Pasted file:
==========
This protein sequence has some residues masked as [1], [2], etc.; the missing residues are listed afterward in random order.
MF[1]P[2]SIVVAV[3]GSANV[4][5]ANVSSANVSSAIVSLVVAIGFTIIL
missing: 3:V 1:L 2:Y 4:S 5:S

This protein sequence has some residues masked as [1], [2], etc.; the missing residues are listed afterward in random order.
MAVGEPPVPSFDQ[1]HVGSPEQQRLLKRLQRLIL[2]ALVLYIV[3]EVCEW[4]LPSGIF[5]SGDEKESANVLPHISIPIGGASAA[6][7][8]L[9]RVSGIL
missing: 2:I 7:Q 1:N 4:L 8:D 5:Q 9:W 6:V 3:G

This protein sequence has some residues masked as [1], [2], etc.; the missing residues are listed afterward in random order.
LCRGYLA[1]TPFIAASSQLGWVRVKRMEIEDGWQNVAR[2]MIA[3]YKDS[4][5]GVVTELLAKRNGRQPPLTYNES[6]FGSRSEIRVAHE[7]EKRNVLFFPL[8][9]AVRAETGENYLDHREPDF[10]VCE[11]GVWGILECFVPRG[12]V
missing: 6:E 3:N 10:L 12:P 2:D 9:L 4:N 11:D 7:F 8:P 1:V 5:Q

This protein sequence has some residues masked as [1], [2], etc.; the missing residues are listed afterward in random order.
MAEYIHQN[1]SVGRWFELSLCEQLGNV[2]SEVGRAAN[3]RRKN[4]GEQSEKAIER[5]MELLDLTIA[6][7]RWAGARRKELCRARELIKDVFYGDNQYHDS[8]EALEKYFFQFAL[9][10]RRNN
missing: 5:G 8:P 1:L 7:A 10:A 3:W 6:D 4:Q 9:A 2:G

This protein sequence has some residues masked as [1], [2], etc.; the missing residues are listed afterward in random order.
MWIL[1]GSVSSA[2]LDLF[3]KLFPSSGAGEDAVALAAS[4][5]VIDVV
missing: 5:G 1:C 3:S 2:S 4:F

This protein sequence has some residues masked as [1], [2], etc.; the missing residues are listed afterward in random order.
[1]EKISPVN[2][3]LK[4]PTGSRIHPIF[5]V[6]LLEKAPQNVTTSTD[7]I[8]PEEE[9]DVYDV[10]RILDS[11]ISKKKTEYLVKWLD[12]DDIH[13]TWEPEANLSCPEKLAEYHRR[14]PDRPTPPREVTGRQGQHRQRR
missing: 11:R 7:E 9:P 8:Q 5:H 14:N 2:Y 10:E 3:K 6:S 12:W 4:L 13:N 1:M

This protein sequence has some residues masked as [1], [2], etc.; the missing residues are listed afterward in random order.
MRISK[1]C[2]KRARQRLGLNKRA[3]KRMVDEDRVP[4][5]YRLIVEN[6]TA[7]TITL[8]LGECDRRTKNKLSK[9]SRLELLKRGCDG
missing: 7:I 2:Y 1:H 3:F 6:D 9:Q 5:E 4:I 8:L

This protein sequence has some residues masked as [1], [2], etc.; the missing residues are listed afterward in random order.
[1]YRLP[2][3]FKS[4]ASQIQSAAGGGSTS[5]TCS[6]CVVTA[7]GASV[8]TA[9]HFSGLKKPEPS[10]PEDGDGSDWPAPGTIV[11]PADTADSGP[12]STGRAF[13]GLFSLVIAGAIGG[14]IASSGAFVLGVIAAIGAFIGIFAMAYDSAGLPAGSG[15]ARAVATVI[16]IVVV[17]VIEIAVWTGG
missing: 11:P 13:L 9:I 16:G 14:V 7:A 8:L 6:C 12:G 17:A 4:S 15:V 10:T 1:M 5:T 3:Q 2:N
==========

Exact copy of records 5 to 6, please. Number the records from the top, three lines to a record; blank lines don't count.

This protein sequence has some residues masked as [1], [2], etc.; the missing residues are listed afterward in random order.
MWIL[1]GSVSSA[2]LDLF[3]KLFPSSGAGEDAVALAAS[4][5]VIDVV
missing: 5:G 1:C 3:S 2:S 4:F

This protein sequence has some residues masked as [1], [2], etc.; the missing residues are listed afterward in random order.
[1]EKISPVN[2][3]LK[4]PTGSRIHPIF[5]V[6]LLEKAPQNVTTSTD[7]I[8]PEEE[9]DVYDV[10]RILDS[11]ISKKKTEYLVKWLD[12]DDIH[13]TWEPEANLSCPEKLAEYHRR[14]PDRPTPPREVTGRQGQHRQRR
missing: 11:R 7:E 9:P 8:Q 5:H 14:N 2:Y 10:E 3:K 6:S 12:W 4:L 13:N 1:M